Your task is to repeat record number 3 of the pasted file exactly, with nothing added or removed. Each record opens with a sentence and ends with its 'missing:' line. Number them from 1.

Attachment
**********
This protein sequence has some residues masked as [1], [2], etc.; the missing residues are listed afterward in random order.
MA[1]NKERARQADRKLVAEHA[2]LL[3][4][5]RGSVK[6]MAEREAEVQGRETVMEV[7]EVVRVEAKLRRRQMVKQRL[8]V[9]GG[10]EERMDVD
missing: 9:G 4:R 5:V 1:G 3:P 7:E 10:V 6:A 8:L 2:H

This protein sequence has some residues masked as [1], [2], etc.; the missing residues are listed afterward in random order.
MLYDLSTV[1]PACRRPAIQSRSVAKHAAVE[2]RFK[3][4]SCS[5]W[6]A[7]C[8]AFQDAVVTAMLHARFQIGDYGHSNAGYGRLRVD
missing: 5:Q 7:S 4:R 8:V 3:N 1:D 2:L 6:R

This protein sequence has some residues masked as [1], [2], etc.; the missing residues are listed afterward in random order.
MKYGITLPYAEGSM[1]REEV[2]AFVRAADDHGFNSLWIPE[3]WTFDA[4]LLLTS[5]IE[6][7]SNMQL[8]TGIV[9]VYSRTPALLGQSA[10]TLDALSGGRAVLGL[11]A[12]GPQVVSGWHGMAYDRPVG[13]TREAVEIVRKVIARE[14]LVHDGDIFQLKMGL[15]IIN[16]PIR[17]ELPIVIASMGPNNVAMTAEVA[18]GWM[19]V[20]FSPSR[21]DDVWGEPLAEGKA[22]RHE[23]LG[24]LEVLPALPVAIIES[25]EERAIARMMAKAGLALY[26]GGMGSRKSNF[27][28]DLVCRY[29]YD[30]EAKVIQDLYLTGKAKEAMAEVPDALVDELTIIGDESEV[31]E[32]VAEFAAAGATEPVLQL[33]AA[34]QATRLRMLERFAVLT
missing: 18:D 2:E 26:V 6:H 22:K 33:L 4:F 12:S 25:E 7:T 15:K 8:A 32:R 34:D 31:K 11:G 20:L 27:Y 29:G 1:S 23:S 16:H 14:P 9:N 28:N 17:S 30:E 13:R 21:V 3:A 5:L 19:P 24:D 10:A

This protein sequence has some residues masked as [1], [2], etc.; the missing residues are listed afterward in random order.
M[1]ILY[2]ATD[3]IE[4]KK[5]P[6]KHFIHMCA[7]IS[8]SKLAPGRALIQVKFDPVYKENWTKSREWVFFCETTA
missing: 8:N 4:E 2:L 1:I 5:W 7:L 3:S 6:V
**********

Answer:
This protein sequence has some residues masked as [1], [2], etc.; the missing residues are listed afterward in random order.
MKYGITLPYAEGSM[1]REEV[2]AFVRAADDHGFNSLWIPE[3]WTFDA[4]LLLTS[5]IE[6][7]SNMQL[8]TGIV[9]VYSRTPALLGQSA[10]TLDALSGGRAVLGL[11]A[12]GPQVVSGWHGMAYDRPVG[13]TREAVEIVRKVIARE[14]LVHDGDIFQLKMGL[15]IIN[16]PIR[17]ELPIVIASMGPNNVAMTAEVA[18]GWM[19]V[20]FSPSR[21]DDVWGEPLAEGKA[22]RHE[23]LG[24]LEVLPALPVAIIES[25]EERAIARMMAKAGLALY[26]GGMGSRKSNF[27][28]DLVCRY[29]YD[30]EAKVIQDLYLTGKAKEAMAEVPDALVDELTIIGDESEV[31]E[32]VAEFAAAGATEPVLQL[33]AA[34]QATRLRMLERFAVLT
missing: 18:D 2:E 26:V 6:H 22:K 33:L 4:F 12:S 25:E 7:T 15:K 8:A 32:R 34:D 31:K 11:G 20:L 27:Y 29:G 1:S 23:S 16:H 14:P 9:N 28:N 17:S 30:E 13:R 21:V 3:A 5:L 19:P 24:D 10:A